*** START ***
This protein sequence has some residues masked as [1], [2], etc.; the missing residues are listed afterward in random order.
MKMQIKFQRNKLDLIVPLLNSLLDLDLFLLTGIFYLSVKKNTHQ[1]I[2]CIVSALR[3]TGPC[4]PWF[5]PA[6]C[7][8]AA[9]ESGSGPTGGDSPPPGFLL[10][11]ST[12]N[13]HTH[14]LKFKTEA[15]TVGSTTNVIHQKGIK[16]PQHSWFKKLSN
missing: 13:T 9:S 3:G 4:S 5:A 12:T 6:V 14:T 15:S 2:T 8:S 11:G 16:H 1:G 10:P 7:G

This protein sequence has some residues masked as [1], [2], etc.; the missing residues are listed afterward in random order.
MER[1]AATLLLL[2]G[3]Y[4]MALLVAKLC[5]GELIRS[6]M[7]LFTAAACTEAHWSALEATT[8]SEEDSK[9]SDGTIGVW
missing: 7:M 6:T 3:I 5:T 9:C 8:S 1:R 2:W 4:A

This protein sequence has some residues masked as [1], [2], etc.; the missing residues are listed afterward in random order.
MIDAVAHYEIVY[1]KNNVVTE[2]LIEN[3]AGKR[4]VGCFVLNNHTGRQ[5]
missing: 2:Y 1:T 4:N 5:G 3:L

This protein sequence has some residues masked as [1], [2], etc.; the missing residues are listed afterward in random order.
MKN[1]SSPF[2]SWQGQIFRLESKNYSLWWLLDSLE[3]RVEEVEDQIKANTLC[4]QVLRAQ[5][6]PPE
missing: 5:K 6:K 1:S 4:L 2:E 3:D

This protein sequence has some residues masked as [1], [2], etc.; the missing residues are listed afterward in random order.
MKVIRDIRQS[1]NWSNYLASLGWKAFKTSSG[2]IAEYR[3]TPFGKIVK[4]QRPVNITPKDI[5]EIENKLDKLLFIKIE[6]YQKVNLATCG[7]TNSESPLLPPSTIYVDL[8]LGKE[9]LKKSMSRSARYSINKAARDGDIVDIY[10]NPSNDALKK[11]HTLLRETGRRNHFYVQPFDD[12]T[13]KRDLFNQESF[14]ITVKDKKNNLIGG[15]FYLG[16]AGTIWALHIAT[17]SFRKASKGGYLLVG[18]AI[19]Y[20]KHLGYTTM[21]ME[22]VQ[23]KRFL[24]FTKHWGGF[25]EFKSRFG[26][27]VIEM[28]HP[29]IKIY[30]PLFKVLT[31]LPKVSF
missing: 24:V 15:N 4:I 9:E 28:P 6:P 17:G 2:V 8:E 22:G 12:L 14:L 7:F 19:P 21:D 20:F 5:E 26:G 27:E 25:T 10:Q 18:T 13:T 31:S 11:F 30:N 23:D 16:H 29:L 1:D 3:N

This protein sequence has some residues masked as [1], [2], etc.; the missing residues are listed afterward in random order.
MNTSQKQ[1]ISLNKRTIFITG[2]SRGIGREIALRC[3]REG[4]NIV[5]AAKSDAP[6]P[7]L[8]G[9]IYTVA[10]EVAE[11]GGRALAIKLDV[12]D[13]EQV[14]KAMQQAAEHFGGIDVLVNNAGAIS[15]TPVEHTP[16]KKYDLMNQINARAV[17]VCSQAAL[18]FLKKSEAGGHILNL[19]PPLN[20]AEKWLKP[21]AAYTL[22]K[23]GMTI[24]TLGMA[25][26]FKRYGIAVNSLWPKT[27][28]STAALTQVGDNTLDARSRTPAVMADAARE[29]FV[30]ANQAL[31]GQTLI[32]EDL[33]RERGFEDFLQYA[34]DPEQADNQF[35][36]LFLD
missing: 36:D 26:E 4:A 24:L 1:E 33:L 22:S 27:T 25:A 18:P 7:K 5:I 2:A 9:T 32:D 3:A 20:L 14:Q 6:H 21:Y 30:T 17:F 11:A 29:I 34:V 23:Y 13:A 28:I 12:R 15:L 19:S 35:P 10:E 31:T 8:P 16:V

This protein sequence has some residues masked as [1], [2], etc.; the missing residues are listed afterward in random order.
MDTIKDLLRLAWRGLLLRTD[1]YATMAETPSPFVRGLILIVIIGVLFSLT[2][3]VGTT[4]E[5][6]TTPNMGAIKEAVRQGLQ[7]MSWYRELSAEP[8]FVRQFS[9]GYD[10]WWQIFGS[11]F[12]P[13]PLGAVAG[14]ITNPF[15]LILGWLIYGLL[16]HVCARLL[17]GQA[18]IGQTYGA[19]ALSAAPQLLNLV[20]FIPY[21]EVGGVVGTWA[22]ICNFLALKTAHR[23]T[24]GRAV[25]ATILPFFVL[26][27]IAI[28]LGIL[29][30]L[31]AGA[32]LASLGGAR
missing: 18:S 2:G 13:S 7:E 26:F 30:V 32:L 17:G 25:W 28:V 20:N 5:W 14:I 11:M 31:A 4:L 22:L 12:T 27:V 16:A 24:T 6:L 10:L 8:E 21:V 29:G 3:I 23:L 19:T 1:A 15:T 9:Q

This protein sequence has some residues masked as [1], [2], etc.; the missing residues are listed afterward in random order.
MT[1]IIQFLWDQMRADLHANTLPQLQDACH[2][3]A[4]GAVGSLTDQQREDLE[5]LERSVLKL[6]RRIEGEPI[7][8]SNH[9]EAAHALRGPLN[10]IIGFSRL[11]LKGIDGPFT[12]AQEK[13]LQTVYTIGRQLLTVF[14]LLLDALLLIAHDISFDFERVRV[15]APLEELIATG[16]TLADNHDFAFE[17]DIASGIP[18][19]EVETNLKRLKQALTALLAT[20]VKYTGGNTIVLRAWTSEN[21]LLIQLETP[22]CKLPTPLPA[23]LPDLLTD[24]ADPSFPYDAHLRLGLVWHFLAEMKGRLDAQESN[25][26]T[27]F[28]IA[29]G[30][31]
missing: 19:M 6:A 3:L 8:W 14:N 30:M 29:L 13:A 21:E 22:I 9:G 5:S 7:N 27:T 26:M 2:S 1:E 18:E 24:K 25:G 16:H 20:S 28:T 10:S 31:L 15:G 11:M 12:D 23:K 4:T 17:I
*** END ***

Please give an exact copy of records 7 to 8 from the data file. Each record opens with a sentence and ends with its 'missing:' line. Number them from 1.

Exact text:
This protein sequence has some residues masked as [1], [2], etc.; the missing residues are listed afterward in random order.
MDTIKDLLRLAWRGLLLRTD[1]YATMAETPSPFVRGLILIVIIGVLFSLT[2][3]VGTT[4]E[5][6]TTPNMGAIKEAVRQGLQ[7]MSWYRELSAEP[8]FVRQFS[9]GYD[10]WWQIFGS[11]F[12]P[13]PLGAVAG[14]ITNPF[15]LILGWLIYGLL[16]HVCARLL[17]GQA[18]IGQTYGA[19]ALSAAPQLLNLV[20]FIPY[21]EVGGVVGTWA[22]ICNFLALKTAHR[23]T[24]GRAV[25]ATILPFFVL[26][27]IAI[28]LGIL[29][30]L[31]AGA[32]LASLGGAR
missing: 18:S 2:G 13:S 7:E 26:F 30:V 32:L 17:G 25:W 28:V 20:N 5:W 14:I 11:M 31:A 4:L 22:L 12:T 27:V 16:A 24:T 6:L 10:L 8:E 21:V 29:G 3:I 23:L 19:T 1:A 15:T 9:Q

This protein sequence has some residues masked as [1], [2], etc.; the missing residues are listed afterward in random order.
MT[1]IIQFLWDQMRADLHANTLPQLQDACH[2][3]A[4]GAVGSLTDQQREDLE[5]LERSVLKL[6]RRIEGEPI[7][8]SNH[9]EAAHALRGPLN[10]IIGFSRL[11]LKGIDGPFT[12]AQEK[13]LQTVYTIGRQLLTVF[14]LLLDALLLIAHDISFDFERVRV[15]APLEELIATG[16]TLADNHDFAFE[17]DIASGIP[18][19]EVETNLKRLKQALTALLAT[20]VKYTGGNTIVLRAWTSEN[21]LLIQLETP[22]CKLPTPLPA[23]LPDLLTD[24]ADPSFPYDAHLRLGLVWHFLAEMKGRLDAQESN[25][26]T[27]F[28]IA[29]G[30][31]
missing: 19:M 6:A 3:L 8:W 14:N 30:M 29:L 13:A 21:E 22:I 9:G 5:S 7:N 27:T 26:M 2:S 1:E 18:E 24:K 25:G 16:H 20:S 28:T 10:S 31:L 15:G 11:M 12:D 23:K 4:T 17:I